Earlier in the shale revolution, it was widely believed that fracturing created zig-zagging fracture networks (Fisher et al., 2002; Weng et al., 2011; McClure et al., 2016). But in the past 5-7 years, direct observations from core-through, fiber, and offset image logs have shown that this conceptual model is not representative of the true fracturing process in shale, at least, not in the great majority of modern shale plays.

Direct in-situ observations suggest that the industry has tended to overinterpret – and under validate – data from remote imaging such as microseismic. Fractures do have complexity at small-scale. But when you zoom out, they look awfully darn planar. We handle the large-scale effects of small-scale complexity with constitutive relations for processes like proppant trapping and toughness scaling.

There is no doubt that hydraulic fractures sometimes divert into large, seismic-scale faults. But this is not the same thing as the ‘complex fracture network’ concept.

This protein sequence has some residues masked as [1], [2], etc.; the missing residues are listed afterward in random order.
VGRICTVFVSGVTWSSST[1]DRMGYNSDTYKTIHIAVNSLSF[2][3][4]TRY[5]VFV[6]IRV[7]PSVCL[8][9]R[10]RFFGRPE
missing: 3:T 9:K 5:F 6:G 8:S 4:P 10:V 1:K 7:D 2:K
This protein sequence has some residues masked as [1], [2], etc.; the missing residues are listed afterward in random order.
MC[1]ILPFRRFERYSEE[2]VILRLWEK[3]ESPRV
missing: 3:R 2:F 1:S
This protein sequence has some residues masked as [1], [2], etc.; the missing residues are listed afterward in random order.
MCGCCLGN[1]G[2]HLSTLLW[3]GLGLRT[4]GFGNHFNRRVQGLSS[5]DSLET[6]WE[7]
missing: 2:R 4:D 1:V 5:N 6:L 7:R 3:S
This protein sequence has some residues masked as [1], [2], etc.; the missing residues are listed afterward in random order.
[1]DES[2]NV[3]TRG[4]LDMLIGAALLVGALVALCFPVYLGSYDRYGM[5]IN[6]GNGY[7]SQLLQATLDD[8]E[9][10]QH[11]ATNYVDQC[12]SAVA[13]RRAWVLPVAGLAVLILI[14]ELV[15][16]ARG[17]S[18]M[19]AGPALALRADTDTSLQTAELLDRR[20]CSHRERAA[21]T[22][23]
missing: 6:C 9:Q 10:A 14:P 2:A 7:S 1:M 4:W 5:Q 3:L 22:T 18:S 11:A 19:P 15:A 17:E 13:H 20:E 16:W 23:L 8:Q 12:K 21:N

This is why, with ResFrac, we primarily focus on planar fracture modeling!


The Parent/Child Industry Study

We kicked off our Parent/Child Industry Study in March. We have ten datasets, and as we’ve dug in, we have been blown away by the quality. The participating companies are providing fiber optic, tracer, frac hits, geochemistry, interference tests, and downhole imaging, among others. There are two datasets with pressure observation wells (either vertical or lateral) that allow us to measure pressure depleting at the far-field during production and to observe the pressure response during frac hits. The datasets provide extraordinary information about what is happening in the reservoir, which enables us to confidently calibrate the models. Once the models are calibrated, they will be applied towards evaluating various strategies to mitigate parent/child impacts and maximize free cash flow.